Thirty-five years ago, I met two of the most important people in my life: the little boy who would become my husband, Jamie; and the little girl who has been my best friend ever since, Emily. I met these two beautiful people as a result of the elementary school community that all our families were a part of. When times really get rough, Jamie & Emily are always there for me, to this day.
Communities are often built in this way, by good fortune and shared proximity. As Unitarian Universalists, though, we come together to build community on purpose, grounded in principles. And yes, when our UU communities lead us into bonds of lasting friendship, we can count ourselves fortunate. But this is a case where we have made our own good fortune, by choosing to be together, choosing to be vulnerable, choosing to go deeper together. We are co-creators with the Great Mystery, as we participate in the alchemy that transforms a room full of individuals into a beloved community.
I made this choice on purpose as soon as I became a mom. I knew somehow that I needed UU — that I needed YOU — even though then I’d never heard of Klamath Falls, and would never have imagined myself as a clergyperson. The beloved communities that are our UU fellowships had something that the nuclear family I was creating desperately needed. Humans are meant to be together, but our US culture of individualism, capitalism and white supremacy undermines our ability to meet our need to be art of strong, connected communities. The more I participate in beloved UU communities, the more I see that the act of community care is a radical act that helps us reconnect to our shared humanity. We’ve seen this prominently in the last year as the model of mutual aid has flourished in response to the pandemic.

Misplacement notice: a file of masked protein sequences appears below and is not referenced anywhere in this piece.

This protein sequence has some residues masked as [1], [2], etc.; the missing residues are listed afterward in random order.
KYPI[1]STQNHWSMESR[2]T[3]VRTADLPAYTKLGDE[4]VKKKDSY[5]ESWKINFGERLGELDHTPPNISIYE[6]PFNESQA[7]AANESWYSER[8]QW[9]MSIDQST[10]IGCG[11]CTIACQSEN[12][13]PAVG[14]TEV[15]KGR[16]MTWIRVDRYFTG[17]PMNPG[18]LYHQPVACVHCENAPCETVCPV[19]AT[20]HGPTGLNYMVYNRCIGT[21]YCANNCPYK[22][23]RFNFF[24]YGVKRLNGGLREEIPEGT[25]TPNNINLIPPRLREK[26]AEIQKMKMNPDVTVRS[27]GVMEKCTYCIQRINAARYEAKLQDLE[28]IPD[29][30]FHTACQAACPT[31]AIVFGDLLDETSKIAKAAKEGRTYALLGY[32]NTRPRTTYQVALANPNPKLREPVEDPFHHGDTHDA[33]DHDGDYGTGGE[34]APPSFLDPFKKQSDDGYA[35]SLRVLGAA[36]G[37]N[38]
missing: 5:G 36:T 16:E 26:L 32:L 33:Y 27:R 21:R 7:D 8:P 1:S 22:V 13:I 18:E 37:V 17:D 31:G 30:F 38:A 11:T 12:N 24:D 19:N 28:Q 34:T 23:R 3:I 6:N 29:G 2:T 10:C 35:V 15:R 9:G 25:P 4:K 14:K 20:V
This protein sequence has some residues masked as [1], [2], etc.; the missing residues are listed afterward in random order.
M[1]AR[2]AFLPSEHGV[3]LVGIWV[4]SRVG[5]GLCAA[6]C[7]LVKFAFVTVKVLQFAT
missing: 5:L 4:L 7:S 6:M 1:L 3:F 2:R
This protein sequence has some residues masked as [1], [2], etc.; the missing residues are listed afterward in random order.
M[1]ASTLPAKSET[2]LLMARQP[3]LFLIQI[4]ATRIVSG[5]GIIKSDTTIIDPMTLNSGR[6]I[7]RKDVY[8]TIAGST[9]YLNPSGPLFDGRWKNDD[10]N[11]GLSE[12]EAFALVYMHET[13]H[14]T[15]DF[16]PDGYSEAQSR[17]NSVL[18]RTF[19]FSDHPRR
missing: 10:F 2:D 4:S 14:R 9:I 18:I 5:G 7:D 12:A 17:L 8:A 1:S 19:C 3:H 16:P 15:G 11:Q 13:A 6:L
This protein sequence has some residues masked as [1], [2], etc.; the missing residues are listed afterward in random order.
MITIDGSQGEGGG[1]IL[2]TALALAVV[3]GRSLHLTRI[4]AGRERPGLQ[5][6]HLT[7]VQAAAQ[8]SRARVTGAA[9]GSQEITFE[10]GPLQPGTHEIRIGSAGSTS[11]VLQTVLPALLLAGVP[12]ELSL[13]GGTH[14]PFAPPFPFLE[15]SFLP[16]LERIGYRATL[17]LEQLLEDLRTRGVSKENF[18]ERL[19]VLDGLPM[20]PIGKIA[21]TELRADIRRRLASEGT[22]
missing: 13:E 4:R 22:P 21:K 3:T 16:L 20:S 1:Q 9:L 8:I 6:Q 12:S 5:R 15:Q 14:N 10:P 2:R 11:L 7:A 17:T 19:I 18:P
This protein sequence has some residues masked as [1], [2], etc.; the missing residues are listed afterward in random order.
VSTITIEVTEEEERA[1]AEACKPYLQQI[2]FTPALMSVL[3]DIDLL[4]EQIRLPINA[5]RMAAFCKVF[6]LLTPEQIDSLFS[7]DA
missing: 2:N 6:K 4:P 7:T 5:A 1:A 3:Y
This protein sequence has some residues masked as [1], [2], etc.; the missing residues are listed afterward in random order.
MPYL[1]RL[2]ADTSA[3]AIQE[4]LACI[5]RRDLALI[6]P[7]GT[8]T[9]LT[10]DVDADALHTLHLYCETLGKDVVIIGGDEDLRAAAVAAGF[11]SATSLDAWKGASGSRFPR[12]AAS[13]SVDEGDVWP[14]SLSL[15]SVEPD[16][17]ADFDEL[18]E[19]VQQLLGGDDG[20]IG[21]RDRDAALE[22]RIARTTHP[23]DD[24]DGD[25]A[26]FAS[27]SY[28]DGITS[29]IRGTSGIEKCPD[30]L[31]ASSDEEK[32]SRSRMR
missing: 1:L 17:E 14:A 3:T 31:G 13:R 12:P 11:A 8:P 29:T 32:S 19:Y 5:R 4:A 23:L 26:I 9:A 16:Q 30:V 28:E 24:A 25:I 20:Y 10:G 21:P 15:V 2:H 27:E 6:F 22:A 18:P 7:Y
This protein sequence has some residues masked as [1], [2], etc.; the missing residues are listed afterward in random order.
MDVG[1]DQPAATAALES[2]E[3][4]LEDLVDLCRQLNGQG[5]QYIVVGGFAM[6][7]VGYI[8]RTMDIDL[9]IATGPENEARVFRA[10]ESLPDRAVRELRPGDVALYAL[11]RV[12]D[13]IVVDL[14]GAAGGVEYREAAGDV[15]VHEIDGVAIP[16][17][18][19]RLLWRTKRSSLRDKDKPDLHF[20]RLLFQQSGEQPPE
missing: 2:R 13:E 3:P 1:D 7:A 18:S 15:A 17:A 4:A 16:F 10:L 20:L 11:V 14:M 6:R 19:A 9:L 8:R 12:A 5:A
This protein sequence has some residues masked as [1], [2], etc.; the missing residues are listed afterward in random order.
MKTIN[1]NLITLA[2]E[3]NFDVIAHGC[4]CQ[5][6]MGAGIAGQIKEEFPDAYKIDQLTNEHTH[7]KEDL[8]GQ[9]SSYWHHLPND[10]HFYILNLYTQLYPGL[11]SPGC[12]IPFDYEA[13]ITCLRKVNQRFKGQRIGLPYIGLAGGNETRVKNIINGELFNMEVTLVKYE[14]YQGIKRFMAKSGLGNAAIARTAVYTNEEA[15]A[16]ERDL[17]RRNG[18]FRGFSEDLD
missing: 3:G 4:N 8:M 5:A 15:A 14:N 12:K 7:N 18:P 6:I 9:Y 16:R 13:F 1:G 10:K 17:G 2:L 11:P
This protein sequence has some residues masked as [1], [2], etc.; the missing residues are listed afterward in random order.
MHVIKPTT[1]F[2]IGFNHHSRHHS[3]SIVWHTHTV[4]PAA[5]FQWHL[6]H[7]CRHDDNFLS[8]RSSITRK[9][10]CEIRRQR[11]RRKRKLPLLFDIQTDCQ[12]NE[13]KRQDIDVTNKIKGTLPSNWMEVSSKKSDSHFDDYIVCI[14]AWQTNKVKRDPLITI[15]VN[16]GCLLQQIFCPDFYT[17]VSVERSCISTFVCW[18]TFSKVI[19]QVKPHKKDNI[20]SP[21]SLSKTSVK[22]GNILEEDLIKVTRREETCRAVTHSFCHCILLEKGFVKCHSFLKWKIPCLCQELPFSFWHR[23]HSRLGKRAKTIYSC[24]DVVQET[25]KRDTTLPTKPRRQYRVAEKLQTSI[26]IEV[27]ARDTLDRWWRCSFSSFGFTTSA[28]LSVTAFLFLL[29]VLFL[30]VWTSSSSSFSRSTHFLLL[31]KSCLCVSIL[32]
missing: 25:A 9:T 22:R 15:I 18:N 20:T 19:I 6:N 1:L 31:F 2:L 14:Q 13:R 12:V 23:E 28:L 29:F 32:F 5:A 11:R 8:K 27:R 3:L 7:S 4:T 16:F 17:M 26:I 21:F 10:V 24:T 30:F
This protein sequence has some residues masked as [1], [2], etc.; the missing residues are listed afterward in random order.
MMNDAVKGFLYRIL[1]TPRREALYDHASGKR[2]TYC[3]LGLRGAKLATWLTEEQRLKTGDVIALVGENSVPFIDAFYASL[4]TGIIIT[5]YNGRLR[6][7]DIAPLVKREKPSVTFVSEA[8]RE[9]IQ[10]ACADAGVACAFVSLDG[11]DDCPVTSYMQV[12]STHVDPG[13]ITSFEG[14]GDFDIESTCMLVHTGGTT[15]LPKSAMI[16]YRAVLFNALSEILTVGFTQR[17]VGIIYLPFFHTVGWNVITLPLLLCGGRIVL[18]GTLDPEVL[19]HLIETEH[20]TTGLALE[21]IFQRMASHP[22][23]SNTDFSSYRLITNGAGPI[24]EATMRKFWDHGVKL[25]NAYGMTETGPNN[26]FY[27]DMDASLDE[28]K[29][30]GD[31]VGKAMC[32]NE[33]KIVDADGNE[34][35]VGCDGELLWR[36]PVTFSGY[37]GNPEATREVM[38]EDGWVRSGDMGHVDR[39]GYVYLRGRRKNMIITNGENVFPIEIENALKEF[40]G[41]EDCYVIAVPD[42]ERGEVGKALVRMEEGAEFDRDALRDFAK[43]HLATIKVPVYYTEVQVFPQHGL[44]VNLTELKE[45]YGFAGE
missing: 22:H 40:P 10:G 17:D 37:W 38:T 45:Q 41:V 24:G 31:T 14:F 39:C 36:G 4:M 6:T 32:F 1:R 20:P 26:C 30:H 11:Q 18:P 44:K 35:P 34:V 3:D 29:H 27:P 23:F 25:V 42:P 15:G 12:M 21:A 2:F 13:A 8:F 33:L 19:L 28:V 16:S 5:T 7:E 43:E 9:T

It is in this world that I am becoming a clergyperson, and I’ve been so honored to be YOUR clergyperson for the last eight months. At the same time, I continue to be just another human held in this beloved community. Just last week, my dad was diagnosed with lung cancer, and I was able to fly up to Seattle (so grateful to be fully vaccinated just in time!) to be with him as we begin to negotiate what comes next. Every one of you in the UUFKC community who I have spoken with about this challenging time have affirmed the importance of me being with my father and participating in his care. You’ve held me in your prayers, even as you too are struggling, after a year of isolation and now a time of both rising vaccination rates and rising COVID cases. You’ve offered me grace as I make mistakes because there’s too much on my mind. You’ve given me space to be human. And, together, we keep moving forward, slowly but surely, to get the work of community done.
I’m back in Southern Oregon, and I’m still here for pastoral care, administrative support, and of course, Sunday worship, even as I help coordinate my dad’s care from afar. I’m not sure what the future will bring, but I do know that your support is what makes it possible for me, and for this fellowship, to flourish, in the midst of it all. Thank you for holding me. I, too, am holding you. That is the work of beloved community.